by Neil A. Dolgin
The Wall Street Journal (WSJ) recently reported on investors who are diving back into commercial real estate and driving this year’s sales volume to pre-pandemic levels. Combined with lower interest rates, they are reporting a renewed optimism that the worst of the pandemic may be behind us. Driving that conclusion is data from Real Analytics that investors purchased $144.7 billion of U.S. commercial property in the second quarter, 14% higher than the volume of the second quarters from 2015 to 2019.
The WSJ also noted that not every sector is recovering. Tenancies in malls and office buildings decreased during the pandemic along with a reduced demand for office buildings due to Covid and work-at-home requirements.
In my July post, I wrote that “CRE firms and brokers can rest assured that New York City is coming back, and there are still plenty of opportunities if they are willing to adapt accordingly to changes in the market.”
Today I see encouraging signs as well as some weakness in the metro-area commercial real estate marketplace. The signs are everywhere that we are making progress, but we do have a ways to go before we have returned to pre-pandemic levels.
We have met brands, manufacturers, service companies and retailers who are looking to buy a building as a long term commitment to the metro area. With prevailing market rates and despite limited available inventory, it makes sense to buy now if you can find a suitable location.
We also work with small commercial real estate investors who are finding few investment opportunities for consideration. They’re locked out by inflated prices in certain building types and sizes. “We can’t afford to buy a commercial building in the New York metro area because it’s too costly and the ROI doesn’t warrant it,” said a recent client.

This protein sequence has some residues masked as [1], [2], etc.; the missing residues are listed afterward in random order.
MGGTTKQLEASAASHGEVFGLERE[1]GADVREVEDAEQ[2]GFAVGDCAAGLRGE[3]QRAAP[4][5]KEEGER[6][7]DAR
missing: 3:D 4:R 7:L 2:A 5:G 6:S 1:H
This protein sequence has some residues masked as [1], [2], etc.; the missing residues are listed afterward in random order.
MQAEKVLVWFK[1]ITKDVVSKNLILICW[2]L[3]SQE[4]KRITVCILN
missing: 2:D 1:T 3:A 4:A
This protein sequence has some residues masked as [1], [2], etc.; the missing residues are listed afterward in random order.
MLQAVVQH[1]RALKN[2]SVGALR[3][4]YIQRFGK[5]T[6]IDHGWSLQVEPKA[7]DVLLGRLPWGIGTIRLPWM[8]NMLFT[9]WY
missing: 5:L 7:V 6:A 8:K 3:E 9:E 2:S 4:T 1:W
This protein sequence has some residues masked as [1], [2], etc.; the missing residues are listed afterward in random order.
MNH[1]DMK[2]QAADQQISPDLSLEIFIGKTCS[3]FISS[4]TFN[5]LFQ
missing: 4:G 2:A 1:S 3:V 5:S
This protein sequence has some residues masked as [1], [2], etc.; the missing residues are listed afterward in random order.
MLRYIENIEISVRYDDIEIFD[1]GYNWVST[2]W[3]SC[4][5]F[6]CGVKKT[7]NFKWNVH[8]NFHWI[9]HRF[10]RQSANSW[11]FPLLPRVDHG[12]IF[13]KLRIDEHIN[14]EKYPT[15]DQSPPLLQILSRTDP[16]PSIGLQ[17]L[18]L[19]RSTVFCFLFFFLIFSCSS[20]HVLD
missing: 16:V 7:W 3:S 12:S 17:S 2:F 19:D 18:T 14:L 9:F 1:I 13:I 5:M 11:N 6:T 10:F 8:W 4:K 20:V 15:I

These investors are scratching their heads, too, because the high tax rates do not add up. It’s why several large companies are talking about leaving New York City and moving their headquarters to a Southern state to avoid them. We think the city needs a more productive approach to taxes so that companies can find their way back to New York City.
Another challenge is crime. According to Bloomberg, the number of shooting victims in New York City, up a stunning 102.6% over two years ago, is just now starting to decline. We have had far too many shootings throughout the City. It’s absurd and scary if we can’t walk and enjoy the streets with confidence. We were showing a Times Square building to a group of investors looking to relocate their business to New York City. What did they see? Times Square was empty with few pedestrians looking into too many empty retail storefronts.
That’s why the mayoral race is important for commercial real estate. Mayor DeBlasio and Governor Cuomo would have achieved far more for our industry by working together. The focus of Brooklyn Borough President Eric Adams on reducing crime, his ability to work with the new governor, and his overall experience make him an excellent mayoral candidate for the city. I think an Adams administration will head in a positive direction and put us on the right track to start rebuilding New York City so that we can achieve and exceed pre-pandemic levels.